10 a.m.

Executive Member, National Criminal Justice Section, Canadian Bar Association

Mitchell MacLeod

I apologize, Mr. Bagnell. At the time you were asking your question I was contemplating some notes I had written about something Ms. Treacy said. I would just ask you to repeat that for me.

10 a.m.

Liberal

Larry Bagnell Yukon, YT

Okay. Basically the question is this. Under the process that Ms. Treacy just outlined—the parallel process for drugs that is used in the States—if we applied this law as it's presently written, would we then get a number of drug convictions without too much legal hassle, or no more than we get in alcohol? Obviously there are always challenges. Would it result in a number of successful convictions, similar to the percentages in alcohol, without too many legal problems or hassles?

10 a.m.

Executive Member, National Criminal Justice Section, Canadian Bar Association

Mitchell MacLeod

No, that's not the way the criminal justice section sees it. Indeed, in my deep contemplation of moments ago, I was taking a couple of notes. What Ms. Treacy had spoken about was some testing that, let's say, is suggestive of a central nervous system stimulant, and then there's corroborative testing of the urine, and in that testing of the urine it shows there's cocaine in the urine. I think the conclusion the court is going to be asked to draw, or that people are going to be asked to draw, is that the detection of the cocaine in the urine is somehow corroborative that a central nervous system stimulant, and specifically cocaine, was impairing that person's ability to drive a motor vehicle.

We see that type of logic generating an unbelievable amount of litigation. It would be our view that you cannot necessarily draw the conclusion that the presence of cocaine in the urine is corroborative of either the fact that the person was under the influence of cocaine as the central nervous stimulant—it might have been a different central nervous system stimulant—or indeed that a central nervous system stimulant was the precursor to the symptoms that the drug recognition expert found. I think you're going to have court challenges at every step of that process, arguing about what symptoms are indicative of what drugs, about what the differential diagnosis is. If a person is exhibiting symptoms A, B, and C, yes, it could be a central nervous system stimulant. What else could it be?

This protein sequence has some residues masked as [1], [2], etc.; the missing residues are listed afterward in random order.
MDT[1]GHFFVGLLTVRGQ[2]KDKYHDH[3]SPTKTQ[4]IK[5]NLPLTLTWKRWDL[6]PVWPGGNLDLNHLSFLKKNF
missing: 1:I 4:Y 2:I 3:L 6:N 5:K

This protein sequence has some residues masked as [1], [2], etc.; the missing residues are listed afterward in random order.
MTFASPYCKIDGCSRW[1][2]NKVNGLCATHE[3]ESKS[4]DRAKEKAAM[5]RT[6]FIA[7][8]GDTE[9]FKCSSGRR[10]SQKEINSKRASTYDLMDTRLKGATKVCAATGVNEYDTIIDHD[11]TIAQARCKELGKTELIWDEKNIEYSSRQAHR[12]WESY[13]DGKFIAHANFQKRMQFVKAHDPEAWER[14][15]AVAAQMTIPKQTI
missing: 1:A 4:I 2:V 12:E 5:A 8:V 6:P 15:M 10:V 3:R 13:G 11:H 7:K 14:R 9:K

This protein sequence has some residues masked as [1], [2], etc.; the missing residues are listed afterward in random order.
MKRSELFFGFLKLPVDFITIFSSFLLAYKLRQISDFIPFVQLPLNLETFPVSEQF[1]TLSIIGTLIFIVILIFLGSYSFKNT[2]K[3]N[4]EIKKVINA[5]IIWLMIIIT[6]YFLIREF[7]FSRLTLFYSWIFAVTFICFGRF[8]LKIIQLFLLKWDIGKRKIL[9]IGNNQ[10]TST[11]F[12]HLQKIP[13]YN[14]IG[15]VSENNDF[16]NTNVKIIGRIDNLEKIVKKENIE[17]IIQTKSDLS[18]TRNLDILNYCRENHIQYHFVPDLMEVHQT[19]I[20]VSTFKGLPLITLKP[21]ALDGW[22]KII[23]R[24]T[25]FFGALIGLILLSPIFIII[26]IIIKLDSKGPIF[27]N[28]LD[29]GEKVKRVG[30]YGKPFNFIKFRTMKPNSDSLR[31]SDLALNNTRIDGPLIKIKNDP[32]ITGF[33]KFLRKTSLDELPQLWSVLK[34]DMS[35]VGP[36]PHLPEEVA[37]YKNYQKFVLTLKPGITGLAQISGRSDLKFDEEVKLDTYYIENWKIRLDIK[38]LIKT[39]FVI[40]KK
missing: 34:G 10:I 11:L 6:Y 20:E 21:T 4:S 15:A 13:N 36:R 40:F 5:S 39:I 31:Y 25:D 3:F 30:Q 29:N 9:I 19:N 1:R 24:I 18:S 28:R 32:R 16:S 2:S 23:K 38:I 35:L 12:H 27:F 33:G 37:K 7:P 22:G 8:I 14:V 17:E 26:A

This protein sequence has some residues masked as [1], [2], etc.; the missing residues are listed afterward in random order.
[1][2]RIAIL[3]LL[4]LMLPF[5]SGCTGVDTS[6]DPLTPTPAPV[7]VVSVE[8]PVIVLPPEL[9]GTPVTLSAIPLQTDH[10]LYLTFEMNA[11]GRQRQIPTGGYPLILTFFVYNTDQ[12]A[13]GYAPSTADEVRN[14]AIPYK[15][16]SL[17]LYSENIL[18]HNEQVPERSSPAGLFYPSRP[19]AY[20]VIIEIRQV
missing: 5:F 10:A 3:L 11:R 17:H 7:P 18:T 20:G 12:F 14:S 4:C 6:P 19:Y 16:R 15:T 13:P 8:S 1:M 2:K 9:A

Those aspects of it, in the view of the criminal justice section, are just part of what we see as a set of circumstances in Bill C-32 that are going to generate an unbelievable amount of litigation, and attendant costs, both in terms of resources and in terms of the time the cases are tied up in the system.

10:05 a.m.

Liberal

The Vice-Chair Derek Lee

Thank you, Mr. MacLeod and Mr. Bagnell.

Monsieur Ménard, vous avez sept minutes.

June 12th, 2007 / 10:05 a.m.

Bloc

Réal Ménard Hochelaga, QC

Thank you. My three questions are for Mr. Hodgson.

First, I want to know whether you officially support the bill. Second, it seems increasingly clear to me that we will not be able to support this bill without specific training on new detection technologies. It's not enough to take 10 minutes at the end of the meeting, particularly since we will have to go and vote at 11 a.m. The division bells will begin to ring at 10:30 a.m. or 10:45 a.m.

I would like for us to be briefed on the available technologies. You talked about a new generation of devices. Would you be in a position and able to provide us with a very in-depth information session, so that we can truly understand what we're talking about? Not only will the offence system change, but this change will have repercussions on the presumption of innocence as well as on the administration of justice in relation to impaired driving. For that reason, I believe it is important for us to truly understand new screening technologies.

If I understand correctly, you are saying that these devices are not effective or operational when it comes to roadside drug screening tests.

In short, here are my three questions. Do you support the bill? Could you provide us with proper training? What can you tell us about this new generation of devices? Finally, when it comes to roadside screening tests, we must distinguish between alcohol and drugs. Have I understood correctly?